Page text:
The fragility index is a powerful and intuitive statistical concept. The index tells you how many people in a study would have had to have a different outcome in order for the study to become “not statistically significant” (to have a p value above 0.05). A fragility index of 100 tell you that 99 patients could have slipped from a good to a bad outcome and the trial would have still been statistically significant. A fragility index of 1, on the other hand, tells you that if even a single patient had a different outcome, the trial would have been reported as negative instead of positive. It is a powerful tool, because it gives you a sense of how easily random chance could have changed the results of a trial. You should be especially wary of any trial where the number of patients lost to follow up is greater than the fragility index.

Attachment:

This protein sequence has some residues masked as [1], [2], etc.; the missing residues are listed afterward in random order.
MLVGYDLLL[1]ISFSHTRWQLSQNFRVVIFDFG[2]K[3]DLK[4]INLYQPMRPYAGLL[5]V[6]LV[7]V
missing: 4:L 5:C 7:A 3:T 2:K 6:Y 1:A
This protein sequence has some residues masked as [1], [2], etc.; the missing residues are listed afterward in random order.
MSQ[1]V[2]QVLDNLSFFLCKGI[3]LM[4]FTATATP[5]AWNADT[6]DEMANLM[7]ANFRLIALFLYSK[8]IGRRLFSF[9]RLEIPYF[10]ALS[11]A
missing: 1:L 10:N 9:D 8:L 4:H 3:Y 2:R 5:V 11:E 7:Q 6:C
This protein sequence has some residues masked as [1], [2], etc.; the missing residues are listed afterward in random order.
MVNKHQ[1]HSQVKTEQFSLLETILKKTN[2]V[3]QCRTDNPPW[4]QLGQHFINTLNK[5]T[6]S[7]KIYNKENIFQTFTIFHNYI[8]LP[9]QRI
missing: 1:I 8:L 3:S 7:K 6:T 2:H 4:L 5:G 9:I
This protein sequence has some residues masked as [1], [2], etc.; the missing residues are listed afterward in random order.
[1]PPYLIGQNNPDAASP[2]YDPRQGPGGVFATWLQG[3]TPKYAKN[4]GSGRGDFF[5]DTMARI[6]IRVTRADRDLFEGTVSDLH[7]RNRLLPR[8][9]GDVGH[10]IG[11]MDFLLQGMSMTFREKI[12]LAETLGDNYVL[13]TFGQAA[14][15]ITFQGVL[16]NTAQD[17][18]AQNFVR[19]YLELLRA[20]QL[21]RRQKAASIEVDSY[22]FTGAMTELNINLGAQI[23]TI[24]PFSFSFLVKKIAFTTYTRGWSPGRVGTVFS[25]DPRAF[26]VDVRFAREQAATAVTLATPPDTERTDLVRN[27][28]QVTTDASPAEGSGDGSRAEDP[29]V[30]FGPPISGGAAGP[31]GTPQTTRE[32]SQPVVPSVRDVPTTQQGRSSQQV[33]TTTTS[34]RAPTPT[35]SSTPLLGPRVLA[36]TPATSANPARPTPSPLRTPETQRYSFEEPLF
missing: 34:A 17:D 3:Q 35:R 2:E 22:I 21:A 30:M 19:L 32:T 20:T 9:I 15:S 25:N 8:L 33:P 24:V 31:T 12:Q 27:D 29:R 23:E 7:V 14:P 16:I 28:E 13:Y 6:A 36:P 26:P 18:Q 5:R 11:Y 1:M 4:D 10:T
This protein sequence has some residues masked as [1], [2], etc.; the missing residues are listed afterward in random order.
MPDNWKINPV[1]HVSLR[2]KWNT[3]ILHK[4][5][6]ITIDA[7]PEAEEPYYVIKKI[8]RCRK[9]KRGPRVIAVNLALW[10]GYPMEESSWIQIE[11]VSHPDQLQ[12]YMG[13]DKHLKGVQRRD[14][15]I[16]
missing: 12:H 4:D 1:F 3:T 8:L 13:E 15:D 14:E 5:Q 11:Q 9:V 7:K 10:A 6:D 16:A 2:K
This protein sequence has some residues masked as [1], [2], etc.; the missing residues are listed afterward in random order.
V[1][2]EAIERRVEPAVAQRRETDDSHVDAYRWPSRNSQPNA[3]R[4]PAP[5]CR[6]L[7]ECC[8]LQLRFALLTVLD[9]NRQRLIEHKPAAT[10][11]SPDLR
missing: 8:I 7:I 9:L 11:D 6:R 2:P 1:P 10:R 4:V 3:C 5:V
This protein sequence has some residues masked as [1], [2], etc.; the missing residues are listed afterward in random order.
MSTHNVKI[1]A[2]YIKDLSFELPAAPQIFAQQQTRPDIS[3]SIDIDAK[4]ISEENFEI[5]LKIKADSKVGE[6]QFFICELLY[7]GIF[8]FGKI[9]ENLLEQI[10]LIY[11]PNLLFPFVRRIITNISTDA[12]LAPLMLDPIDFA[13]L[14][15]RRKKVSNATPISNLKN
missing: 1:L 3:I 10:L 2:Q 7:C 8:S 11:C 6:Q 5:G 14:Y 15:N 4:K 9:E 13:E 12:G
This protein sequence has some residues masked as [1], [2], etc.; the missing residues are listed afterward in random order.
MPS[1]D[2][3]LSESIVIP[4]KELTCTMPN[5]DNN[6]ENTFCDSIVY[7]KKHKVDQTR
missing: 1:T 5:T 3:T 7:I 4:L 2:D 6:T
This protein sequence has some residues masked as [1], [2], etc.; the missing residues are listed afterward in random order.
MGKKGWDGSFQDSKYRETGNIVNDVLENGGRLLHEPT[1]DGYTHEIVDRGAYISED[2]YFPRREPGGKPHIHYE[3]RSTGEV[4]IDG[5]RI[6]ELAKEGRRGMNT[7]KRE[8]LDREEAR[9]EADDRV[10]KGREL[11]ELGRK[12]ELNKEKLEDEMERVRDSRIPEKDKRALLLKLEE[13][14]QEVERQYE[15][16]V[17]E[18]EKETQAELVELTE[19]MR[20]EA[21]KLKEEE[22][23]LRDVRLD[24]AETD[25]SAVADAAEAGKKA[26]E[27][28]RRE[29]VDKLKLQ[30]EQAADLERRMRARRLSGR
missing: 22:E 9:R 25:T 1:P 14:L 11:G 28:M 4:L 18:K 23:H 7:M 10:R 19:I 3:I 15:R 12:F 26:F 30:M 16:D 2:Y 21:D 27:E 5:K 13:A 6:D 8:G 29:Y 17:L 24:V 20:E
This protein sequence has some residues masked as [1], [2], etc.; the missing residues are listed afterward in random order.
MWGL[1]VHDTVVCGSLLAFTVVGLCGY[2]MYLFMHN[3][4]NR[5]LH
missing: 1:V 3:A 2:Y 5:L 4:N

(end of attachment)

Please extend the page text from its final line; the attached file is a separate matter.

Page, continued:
The fragility index is calculated by iteratively converting one patient from a “non-event” to an “event” in the group with the smallest number of events and recalculating the p value. This is repeated until the p value is ≥ 0.05.
There are some free online calculators that allow you to calculate the fragility index for yourself:
More evidence based medicine resources.
Other FOAMed Resources
The fragility index on The Bottom Line
Fragility index on LifeintheFastlane
A related concept, the instability index, is discussed by Josh Farkas on PulmCrit
Ridgeon EE, Young PJ, Bellomo R, Mucchetti M, Lembo R, Landoni G. The Fragility Index in Multicenter Randomized Controlled Critical Care Trials. Critical care medicine. 44(7):1278-84. 2016. PMID: 26963326
Walsh M, Srinathan SK, McAuley DF. The statistical significance of randomized controlled trial results is frequently fragile: a case for a Fragility Index. Journal of clinical epidemiology. 2014; 67(6):622-8. PMID: 24508144
Morgenstern, J. Fragility Index, First10EM, December 19, 2017. Available at: